Small biz to Gov: Ten red tape-trimming targets for 2010

Red Tape Awareness Week, Jan. 11-15

TORONTO, Jan. 13 /CNW/ - With the country's first ever Red Tape Awareness Week now underway, the Canadian Federation of Independent Business (CFIB) is proposing ten specific areas for governments to work on in 2010 that will lighten the $30 billion annual load for Canada's businesses.

According to CFIB's latest report, 81 per cent of small businesses believe that government does not consider the impact on business when it regulates. "Making progress on the list below would go a long way towards demonstrating that government values the critical contribution that small businesses make to Canada. It's not comprehensive, but it is a good start," said CFIB's vice-president of national affairs, Corinne Pohlmann.

    1.  Create a GST/HST Taxpayer Fairness Code - Canada Revenue Agency (CRA)
        should adopt a GST/HST Taxpayer Fairness Code. Complying with sales
        tax rules is the top frustration of small business owners. Businesses
        collect sales tax revenue on behalf of government and deserve good
        customer service, including clear answers to questions in a timely
        manner. The Tax Fairness Code should be modeled after BC's code where
        business owners have the right to get questions answered in writing
        and any written government tax advice will be respected even if it is
        wrong. Taxpayers need to trust that if they have followed guidance
        provided by CRA officials, they will not be penalized.

    2.  Create consistent definitions of employee and contractor status -
        Provincial and Federal Governments should work together to have one
        clear definition and ruling process to determine whether someone is
        considered an employee or a contractor. Conflicting definitions
        between CRA and provincial employment standards and workers
        compensation create a major regulatory headache for many small
        business owners. Simplifying this would save business owners
        thousands of hours of work and needless frustration.

    3.  Simplify compliance for Automobile Expense Deductions - Finance and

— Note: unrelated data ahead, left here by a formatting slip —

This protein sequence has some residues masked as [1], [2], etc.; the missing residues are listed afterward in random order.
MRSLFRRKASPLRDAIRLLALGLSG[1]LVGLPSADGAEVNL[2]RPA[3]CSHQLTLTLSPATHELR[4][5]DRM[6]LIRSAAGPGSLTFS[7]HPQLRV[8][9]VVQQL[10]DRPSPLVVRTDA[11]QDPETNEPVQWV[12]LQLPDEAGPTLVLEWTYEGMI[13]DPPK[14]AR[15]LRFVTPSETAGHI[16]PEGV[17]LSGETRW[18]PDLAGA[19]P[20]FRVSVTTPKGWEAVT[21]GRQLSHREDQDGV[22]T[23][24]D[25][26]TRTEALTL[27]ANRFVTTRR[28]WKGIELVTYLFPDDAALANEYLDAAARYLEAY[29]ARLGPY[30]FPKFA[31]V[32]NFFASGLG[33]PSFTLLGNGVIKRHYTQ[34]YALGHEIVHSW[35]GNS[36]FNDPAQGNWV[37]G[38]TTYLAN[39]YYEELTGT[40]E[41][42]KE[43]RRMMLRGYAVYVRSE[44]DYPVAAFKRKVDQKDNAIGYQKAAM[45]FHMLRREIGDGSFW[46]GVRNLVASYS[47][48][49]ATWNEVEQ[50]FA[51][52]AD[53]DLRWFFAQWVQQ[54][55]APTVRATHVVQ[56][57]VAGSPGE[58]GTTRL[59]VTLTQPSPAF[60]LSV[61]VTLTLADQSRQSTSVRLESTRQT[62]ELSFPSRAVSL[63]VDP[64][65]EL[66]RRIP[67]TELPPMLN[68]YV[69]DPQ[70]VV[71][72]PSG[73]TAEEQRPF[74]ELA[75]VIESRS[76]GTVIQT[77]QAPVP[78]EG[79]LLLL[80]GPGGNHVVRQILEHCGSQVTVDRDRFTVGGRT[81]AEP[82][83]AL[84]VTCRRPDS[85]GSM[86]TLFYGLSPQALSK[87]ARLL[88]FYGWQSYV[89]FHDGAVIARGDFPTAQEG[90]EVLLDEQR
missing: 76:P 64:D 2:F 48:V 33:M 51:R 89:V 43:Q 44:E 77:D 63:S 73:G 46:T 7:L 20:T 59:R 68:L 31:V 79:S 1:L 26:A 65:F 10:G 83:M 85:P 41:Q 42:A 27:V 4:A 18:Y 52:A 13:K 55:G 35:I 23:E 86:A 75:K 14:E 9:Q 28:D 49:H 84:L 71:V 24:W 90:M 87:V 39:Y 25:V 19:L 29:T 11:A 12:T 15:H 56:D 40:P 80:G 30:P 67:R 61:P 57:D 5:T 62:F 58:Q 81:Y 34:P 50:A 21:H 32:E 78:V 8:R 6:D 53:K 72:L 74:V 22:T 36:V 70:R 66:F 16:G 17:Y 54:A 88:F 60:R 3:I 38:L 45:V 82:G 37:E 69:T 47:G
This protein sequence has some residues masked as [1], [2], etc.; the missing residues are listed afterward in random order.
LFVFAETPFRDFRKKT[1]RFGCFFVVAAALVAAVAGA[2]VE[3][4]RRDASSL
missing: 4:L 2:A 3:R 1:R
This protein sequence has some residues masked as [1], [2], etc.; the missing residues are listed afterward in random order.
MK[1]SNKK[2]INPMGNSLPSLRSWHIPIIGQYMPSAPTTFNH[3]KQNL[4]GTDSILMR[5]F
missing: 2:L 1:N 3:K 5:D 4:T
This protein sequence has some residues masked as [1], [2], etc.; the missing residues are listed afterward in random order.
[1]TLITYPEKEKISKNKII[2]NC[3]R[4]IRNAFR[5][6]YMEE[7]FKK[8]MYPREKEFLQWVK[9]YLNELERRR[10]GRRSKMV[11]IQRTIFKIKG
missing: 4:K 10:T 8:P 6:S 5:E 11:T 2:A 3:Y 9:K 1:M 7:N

Canada Revenue Agency should simplify compliance for the Automobile
        Expense Deduction since maintaining a detailed logbook is the most
        burdensome part of the motor vehicle tax provisions for small
        business owners. In Budget 2008, the federal government committed to
        work towards allowing a logbook to be used for a sample period of
        time as representative of how a vehicle is used. Some progress has
        been made to explore this, but nothing has been implemented.

    4.  Make Safety Management Systems (SMS) in the Aviation Industry small-
        business friendly - Transport Canada should create workable Safety
        Management Systems (SMS) in Canada's Aviation Industry for smaller
        operators. SMS shifts the method of regulating safety from Transport
        Canada to the companies themselves by imposing a large management
        framework that is supposed to create a "culture of safety". The
        problem is that the SMS framework was designed for large aviation
        firms, such as airlines, which have been implementing it over the
        last four years. Soon these same rules will apply to smaller aviation
        businesses such as float plane operators, crop dusters and those that
        service the industry. Many long standing businesses may go out of
        business as a result of these unworkable rules. Expecting smaller
        companies to implement a structured management system and provide
        ongoing reporting will likely do very little to actually enhance
        airline safety.

    5.  Introduce a single business license for mobile businesses - Municipal
        governments should allow businesses that work in multiple